Since he didn't seem that excited, Rin inquired, "Is that something you look forward to?"
"Appeasing a council of dusty old men desperately clinging to obsolete traditions? Thrilled." he tossed back the rest of his cocktail, ordering another for them both. Under his encouragement, Rin finished her first drink, then the next so they could move to the next bar.
This one was bleached in only black and white. Clear plastic stools sat before a polished onyx bar. The floor alternated in a chevron pattern, which vibrated and expanded with her every breath. Rin squinted. Mao was saying something to her.
"I'll be right back." he said again, placing his hand on her shoulder.
She nodded numbly, watching him dissolve into the crowd to find another young man and shake his hand. The two spoke cordially across the bar while Rin sat, swaying and eyeing the exit. Suppose she ran. Suppose she disappeared into the dark, swallowed by the buzzing signs and beaming holograms. She'd be homeless, of course. Not knowing a soul outside of the most illustrious crime family in Atlas. But she'd be alive. For how long, she did not know.
Seconds, or perhaps hours later, Mao returned and thrust a tiny silver shot glass into her hand. "Here." he said, "Celebratory shots." The man he had been speaking to all night joined them, tossing back the liquid fire and patting Mao on the back.
"Go." said the stranger, "Before they find you. We'll be in touch, Mao." he smiled warmly.
"Indeed my friend!" the boy grinned, wrenching Rin from her stool and pulling her toward the exit.
Barely recovered from the shot, the girl stumbled. Unsure of how her numb legs were moving, she felt as if she were gliding. Floating. Bobbing and weaving through the crowd until they exited into an ally. They may have passed through a hallway to get there. She couldn't be sure.
All she knew then was that they were outside. And it was dark. And they were alone.
"This way." he said, pulling her away from the nearby busy street and further into the labyrinth of lightless bright corridors and trash heaps. Shouts managed to bubble through her garbled ears. The sound of men calling to one another. The distant bark of, "He went this way." that triggered Mao to suddenly throw her into the wall. The shock and sudden violence of it made her call out. A plea that quickly silenced by his thumb over her lips. His hand on her face. His face startlingly close to her own.
Footsteps ran past.
Her breath hitched.
When the coast seemed clear, Mao backed off, his smile slowly stretching. Triumphant. Managing just barely to miss Rin's abrupt jerk forward when she unceremoniously threw up.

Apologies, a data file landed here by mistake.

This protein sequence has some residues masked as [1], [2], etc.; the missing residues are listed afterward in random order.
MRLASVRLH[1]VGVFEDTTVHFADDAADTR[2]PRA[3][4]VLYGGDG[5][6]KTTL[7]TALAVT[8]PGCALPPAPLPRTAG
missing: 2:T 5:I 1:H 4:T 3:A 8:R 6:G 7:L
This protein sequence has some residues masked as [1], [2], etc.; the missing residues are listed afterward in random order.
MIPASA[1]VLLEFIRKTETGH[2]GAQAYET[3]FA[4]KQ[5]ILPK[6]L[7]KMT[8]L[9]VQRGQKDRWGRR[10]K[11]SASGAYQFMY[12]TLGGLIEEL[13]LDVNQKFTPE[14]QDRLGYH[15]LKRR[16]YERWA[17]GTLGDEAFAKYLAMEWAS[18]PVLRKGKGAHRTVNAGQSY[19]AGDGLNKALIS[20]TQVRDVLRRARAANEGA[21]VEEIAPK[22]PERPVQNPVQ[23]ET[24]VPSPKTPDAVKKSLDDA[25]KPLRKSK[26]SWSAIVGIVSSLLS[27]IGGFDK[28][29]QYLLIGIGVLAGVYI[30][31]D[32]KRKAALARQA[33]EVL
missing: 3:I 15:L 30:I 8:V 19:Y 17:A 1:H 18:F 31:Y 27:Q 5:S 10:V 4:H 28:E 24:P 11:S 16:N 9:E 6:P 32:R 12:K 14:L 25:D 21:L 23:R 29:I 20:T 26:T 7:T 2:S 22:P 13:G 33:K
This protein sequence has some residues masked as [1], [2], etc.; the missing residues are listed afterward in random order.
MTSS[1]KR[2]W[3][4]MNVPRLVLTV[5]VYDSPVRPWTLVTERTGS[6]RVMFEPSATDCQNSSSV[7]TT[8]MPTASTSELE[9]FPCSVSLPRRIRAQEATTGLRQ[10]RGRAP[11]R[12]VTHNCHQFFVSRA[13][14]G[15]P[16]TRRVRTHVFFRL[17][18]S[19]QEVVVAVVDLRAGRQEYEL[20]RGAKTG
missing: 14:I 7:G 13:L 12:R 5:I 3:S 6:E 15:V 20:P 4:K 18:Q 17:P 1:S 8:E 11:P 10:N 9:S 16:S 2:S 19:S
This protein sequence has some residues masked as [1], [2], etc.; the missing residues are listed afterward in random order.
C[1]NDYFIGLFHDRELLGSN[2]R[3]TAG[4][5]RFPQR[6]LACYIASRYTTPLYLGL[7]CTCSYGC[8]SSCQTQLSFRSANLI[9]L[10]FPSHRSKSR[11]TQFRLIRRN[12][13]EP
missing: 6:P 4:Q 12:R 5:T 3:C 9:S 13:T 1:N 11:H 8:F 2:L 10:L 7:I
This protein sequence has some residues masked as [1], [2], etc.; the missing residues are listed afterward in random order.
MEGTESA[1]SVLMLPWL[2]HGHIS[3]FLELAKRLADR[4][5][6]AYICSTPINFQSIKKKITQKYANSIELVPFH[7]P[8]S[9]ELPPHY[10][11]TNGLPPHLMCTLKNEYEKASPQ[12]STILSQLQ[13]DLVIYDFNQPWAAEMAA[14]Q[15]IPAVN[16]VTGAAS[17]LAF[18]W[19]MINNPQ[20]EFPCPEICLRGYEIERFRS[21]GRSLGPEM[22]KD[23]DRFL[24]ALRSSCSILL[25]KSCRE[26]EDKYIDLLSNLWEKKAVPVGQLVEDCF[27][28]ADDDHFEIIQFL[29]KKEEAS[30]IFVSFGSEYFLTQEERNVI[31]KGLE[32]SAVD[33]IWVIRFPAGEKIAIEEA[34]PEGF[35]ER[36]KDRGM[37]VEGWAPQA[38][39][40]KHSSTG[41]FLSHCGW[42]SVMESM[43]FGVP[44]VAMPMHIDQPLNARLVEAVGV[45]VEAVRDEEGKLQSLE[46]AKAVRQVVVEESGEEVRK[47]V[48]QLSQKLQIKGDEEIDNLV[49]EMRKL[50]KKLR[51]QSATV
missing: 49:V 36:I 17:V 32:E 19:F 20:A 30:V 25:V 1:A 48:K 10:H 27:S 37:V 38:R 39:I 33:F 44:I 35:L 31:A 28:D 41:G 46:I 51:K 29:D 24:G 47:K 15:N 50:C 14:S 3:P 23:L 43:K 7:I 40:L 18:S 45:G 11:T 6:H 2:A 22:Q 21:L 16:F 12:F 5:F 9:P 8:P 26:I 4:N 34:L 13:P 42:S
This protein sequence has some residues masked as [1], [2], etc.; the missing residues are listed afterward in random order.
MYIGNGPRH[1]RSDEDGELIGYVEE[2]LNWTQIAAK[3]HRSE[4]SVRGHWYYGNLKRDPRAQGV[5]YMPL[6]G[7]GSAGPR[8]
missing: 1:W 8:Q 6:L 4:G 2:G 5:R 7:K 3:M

"Whoa." he exclaimed, arms out and backing up. When she remained hunched, coughing, he reached for her shoulder, "Are you okay?"
"Don't touch me!" she slapped his hand, a sloppy motion that nearly sent her tumbling. To save her from the spill, Mao took her shoulders. He guided her flailing form down the path until they arrived in a small alcove, possibly the courtyard of one of the many lavish bars. One lit by tiny string lights with a railing overlooking a waterfall of buildings. The air was open here. And when he let her go she spilled onto the banister, clinging to it like a lifeline.
"Well?" she sobbed, "What are you waiting for? If you're going to do it, then just do it already!"
Mao's eyes grew like saucers. If she didn't know any better, or could see fewer than three of him, Rin would think he was blushing, "I beg your pardon?" he said.
Her lips turned in an unflattering gesture. Dogs hoped to die with more dignity than this, "You're going to kill me."
"I'm going to do what?" now he seemed even more confused.
She only cried harder, "You told me to stay away, but I like my job and I like living in your house. Well not living in it, but cleaning it. I like living beside your house. I like having a place to live. I like living. I don't want to be homeless. I don't want to die." her shoulders flinched.
After several stunned seconds, Mao snorted.
It was a soft sound that started as a giggle and escalated into a full-bellied laugh that dwarfed her sobs. Mao had to grip the railing himself to prevent falling down.
He sniffled, wiping tears from his eyes, "You thought— I took you here to murder you? In the most crowded district in the city?" he could barely catch his breath, "If that were the case, I would have ordered well liquor."
Rin, whose tear-soaked eyes had morphed from despair to anger, gave a watery bellow, "Well what did you bring me along for?"
"Fun." he shrugged, "Just. For fun." Mao smiled, "Have you seen any other people our age on property?"
She sniffled— a much louder, more disgusting sound than she intended. Rin had never been so mortified, angry, or scared, but beneath it all was an overwhelming sense of relief. And somewhere even deeper, gratitude.
He held out his hand, "Come on, Rin. Let's go home."